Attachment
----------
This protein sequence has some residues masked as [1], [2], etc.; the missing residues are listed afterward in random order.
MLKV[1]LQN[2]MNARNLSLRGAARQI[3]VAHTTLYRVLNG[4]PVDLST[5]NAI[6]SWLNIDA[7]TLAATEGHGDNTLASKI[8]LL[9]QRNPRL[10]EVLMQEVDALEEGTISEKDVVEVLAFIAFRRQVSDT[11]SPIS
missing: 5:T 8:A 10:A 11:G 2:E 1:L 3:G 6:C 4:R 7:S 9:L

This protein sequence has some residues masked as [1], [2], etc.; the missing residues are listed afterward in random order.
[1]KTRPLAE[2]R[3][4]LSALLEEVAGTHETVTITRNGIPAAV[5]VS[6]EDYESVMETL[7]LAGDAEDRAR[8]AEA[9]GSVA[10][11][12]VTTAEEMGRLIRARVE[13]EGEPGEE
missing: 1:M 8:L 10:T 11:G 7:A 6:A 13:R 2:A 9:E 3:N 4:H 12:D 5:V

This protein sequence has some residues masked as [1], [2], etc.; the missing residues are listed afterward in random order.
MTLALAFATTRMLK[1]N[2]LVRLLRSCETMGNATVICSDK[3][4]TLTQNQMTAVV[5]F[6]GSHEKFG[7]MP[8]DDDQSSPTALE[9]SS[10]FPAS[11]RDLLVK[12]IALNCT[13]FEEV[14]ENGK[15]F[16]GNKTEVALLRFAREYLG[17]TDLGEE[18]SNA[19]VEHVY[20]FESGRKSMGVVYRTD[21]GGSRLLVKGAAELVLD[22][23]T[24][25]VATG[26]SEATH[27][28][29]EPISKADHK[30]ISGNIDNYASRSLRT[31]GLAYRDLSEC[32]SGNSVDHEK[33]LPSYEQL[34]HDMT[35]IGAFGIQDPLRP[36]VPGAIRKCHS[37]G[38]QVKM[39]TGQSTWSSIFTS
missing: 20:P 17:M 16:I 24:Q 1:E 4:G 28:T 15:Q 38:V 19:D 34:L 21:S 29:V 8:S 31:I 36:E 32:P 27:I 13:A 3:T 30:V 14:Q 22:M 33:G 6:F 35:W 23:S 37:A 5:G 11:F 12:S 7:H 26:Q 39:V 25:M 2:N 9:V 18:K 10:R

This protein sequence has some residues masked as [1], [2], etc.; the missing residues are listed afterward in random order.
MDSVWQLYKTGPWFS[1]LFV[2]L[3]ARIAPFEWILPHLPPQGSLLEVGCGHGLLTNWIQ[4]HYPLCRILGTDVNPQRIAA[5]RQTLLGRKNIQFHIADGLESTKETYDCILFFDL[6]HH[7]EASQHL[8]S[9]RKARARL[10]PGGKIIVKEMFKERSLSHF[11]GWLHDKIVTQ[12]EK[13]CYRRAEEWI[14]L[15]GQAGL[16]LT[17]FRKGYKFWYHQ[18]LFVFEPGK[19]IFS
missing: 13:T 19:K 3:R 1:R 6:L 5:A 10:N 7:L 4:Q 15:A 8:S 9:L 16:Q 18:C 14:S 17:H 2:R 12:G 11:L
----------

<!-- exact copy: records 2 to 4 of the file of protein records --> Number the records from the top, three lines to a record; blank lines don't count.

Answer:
This protein sequence has some residues masked as [1], [2], etc.; the missing residues are listed afterward in random order.
[1]KTRPLAE[2]R[3][4]LSALLEEVAGTHETVTITRNGIPAAV[5]VS[6]EDYESVMETL[7]LAGDAEDRAR[8]AEA[9]GSVA[10][11][12]VTTAEEMGRLIRARVE[13]EGEPGEE
missing: 1:M 8:L 10:T 11:G 7:A 6:A 13:R 2:A 9:E 3:N 4:H 12:D 5:V

This protein sequence has some residues masked as [1], [2], etc.; the missing residues are listed afterward in random order.
MTLALAFATTRMLK[1]N[2]LVRLLRSCETMGNATVICSDK[3][4]TLTQNQMTAVV[5]F[6]GSHEKFG[7]MP[8]DDDQSSPTALE[9]SS[10]FPAS[11]RDLLVK[12]IALNCT[13]FEEV[14]ENGK[15]F[16]GNKTEVALLRFAREYLG[17]TDLGEE[18]SNA[19]VEHVY[20]FESGRKSMGVVYRTD[21]GGSRLLVKGAAELVLD[22][23]T[24][25]VATG[26]SEATH[27][28][29]EPISKADHK[30]ISGNIDNYASRSLRT[31]GLAYRDLSEC[32]SGNSVDHEK[33]LPSYEQL[34]HDMT[35]IGAFGIQDPLRP[36]VPGAIRKCHS[37]G[38]QVKM[39]TGQSTWSSIFTS
missing: 20:P 17:M 16:I 24:Q 1:E 4:G 28:T 15:Q 38:V 19:D 34:L 21:S 29:V 8:S 31:I 36:E 32:P 27:I 13:A 3:T 30:V 14:Q 22:M 33:G 6:F 35:W 23:S 37:A 5:G 11:F 12:S 7:H 26:Q 39:V 25:M 2:N 9:V 18:K 10:R

This protein sequence has some residues masked as [1], [2], etc.; the missing residues are listed afterward in random order.
MDSVWQLYKTGPWFS[1]LFV[2]L[3]ARIAPFEWILPHLPPQGSLLEVGCGHGLLTNWIQ[4]HYPLCRILGTDVNPQRIAA[5]RQTLLGRKNIQFHIADGLESTKETYDCILFFDL[6]HH[7]EASQHL[8]S[9]RKARARL[10]PGGKIIVKEMFKERSLSHF[11]GWLHDKIVTQ[12]EK[13]CYRRAEEWI[14]L[15]GQAGL[16]LT[17]FRKGYKFWYHQ[18]LFVFEPGK[19]IFS
missing: 13:T 19:K 3:R 1:R 6:L 5:A 10:N 7:L 4:Q 15:A 8:S 9:L 16:Q 18:C 14:S 17:H 2:R 12:G 11:L